Wikipedia talk:Verifiability

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Frequently asked questions (FAQ)
Where should I ask whether this source supports this statement in an article?
At Wikipedia:Reliable sources/Noticeboard. Don't forget to tell the editors the full name of the source and the exact sentence it is supposed to support.
Do sources have to be free, online and/or conveniently available to me?
No. Sources can be expensive, print-only, or available only in certain places. A source does not stop being reliable simply because you personally aren't able to obtain a copy. See Wikipedia:Reliable sources/cost. If you need help verifying that a source supports the material in the article, ask for help at Wikipedia:WikiProject Resource Exchange or a relevant WikiProject.
Do sources have to be in English?
No. Sources can be written in any language. However, if equally good sources in English exist, they will be more useful to our readers. If you need help verifying that a non-English source supports the material in the article, ask for help at Wikipedia:Translators available.
I personally know that this information is true. Isn't that good enough to include it?
No. Wikipedia includes only what is verifiable, not what someone believes is true. It must be possible to provide a bibliographic citation to a published reliable source that says this. Your personal knowledge or belief is not enough.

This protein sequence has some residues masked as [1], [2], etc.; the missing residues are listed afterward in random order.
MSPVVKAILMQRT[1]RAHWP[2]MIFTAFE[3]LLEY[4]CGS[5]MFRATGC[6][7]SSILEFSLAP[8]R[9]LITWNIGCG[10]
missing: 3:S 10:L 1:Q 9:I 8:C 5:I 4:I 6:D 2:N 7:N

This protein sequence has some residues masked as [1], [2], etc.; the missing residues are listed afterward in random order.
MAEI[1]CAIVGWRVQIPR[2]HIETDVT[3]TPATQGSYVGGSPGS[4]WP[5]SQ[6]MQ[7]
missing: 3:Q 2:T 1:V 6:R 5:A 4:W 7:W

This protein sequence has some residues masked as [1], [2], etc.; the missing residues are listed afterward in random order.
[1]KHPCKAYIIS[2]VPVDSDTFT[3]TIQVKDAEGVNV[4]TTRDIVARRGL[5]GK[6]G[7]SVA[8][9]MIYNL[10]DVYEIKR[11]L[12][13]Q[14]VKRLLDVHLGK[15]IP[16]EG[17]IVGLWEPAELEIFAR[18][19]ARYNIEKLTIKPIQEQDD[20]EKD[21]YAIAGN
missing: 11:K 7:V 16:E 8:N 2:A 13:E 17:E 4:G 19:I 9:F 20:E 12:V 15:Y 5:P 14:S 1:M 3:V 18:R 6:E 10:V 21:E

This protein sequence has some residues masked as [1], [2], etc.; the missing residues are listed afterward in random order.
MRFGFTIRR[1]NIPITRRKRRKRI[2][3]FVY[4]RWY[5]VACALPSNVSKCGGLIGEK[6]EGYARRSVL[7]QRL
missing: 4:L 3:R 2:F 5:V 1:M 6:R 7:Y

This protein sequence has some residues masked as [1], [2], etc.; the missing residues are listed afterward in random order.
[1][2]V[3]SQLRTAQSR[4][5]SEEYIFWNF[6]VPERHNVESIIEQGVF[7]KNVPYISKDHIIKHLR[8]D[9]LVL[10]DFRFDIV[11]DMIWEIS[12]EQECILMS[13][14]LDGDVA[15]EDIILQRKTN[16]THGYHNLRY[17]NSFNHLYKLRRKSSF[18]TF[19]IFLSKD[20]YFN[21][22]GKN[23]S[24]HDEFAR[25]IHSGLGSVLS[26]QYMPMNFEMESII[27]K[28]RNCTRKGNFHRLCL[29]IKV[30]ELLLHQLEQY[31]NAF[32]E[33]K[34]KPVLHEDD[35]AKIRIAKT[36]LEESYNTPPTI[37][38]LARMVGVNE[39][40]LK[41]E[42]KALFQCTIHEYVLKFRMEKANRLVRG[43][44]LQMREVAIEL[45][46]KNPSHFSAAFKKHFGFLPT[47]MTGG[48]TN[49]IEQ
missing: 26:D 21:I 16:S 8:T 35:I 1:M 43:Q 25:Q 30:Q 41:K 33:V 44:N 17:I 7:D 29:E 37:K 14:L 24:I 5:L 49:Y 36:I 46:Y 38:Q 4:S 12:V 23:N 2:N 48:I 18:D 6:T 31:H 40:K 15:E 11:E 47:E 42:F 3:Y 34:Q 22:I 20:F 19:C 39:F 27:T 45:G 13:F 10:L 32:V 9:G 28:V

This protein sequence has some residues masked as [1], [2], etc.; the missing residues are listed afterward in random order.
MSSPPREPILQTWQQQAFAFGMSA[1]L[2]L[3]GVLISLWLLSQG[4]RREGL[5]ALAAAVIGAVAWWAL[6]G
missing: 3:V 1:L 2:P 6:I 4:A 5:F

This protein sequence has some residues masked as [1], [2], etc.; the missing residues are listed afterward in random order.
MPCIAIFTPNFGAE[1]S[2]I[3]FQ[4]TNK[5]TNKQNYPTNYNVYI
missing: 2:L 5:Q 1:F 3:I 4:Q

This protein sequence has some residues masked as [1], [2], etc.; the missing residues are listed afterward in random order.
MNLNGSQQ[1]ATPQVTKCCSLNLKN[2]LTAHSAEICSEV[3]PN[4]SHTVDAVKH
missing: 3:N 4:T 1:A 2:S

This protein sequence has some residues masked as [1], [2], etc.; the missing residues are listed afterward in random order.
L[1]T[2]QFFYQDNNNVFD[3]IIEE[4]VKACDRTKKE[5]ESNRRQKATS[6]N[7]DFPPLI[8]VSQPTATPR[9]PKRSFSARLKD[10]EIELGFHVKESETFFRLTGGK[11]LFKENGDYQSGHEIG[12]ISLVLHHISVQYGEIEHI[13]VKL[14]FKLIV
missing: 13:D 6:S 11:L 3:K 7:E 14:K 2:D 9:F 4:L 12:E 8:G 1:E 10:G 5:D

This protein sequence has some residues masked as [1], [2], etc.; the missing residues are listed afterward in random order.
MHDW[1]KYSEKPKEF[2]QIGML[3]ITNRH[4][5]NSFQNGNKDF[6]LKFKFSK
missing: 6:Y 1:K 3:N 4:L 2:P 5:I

I personally know that this information is false. Isn't that good enough to remove it?
Your personal belief or knowledge that the information is false is not sufficient for removal of verifiable and well-sourced material.
Is personal communication from an expert a reliable source?
No. It is not good enough for you to talk to an expert in person or by telephone, or to have a written letter, e-mail message, or text message from a source. Reliable sources must be published.
Are there sources that are "always reliable" or sources that are "always unreliable"?
No. The reliability of a source is entirely dependent on the context of the situation, and the statement it is being used to support. Some sources are generally better than others, but reliability is always contextual.
What if the source is biased?
Sources are allowed to be biased or non-neutral. Only Wikipedia articles are required to be neutral. Sometimes "non-neutral" sources are the best possible sources for supporting information (with due weight) about the different viewpoints held on a controversial subject.
Does every single sentence need to be followed by an inline citation?
No. Only four broad categories of material need to be supported by inline citations. Editors need not supply citations for perfectly obvious material. However, it must be possible to provide a bibliographic citation to a published reliable source for all material.
Are reliable sources required to name the author?
No. Many reliable sources, such as government and corporate websites, do not name their authors or say only that it was written by staff writers. Although many high-quality sources do name the author, this is not a requirement.
Are reliable sources required to provide a list of references?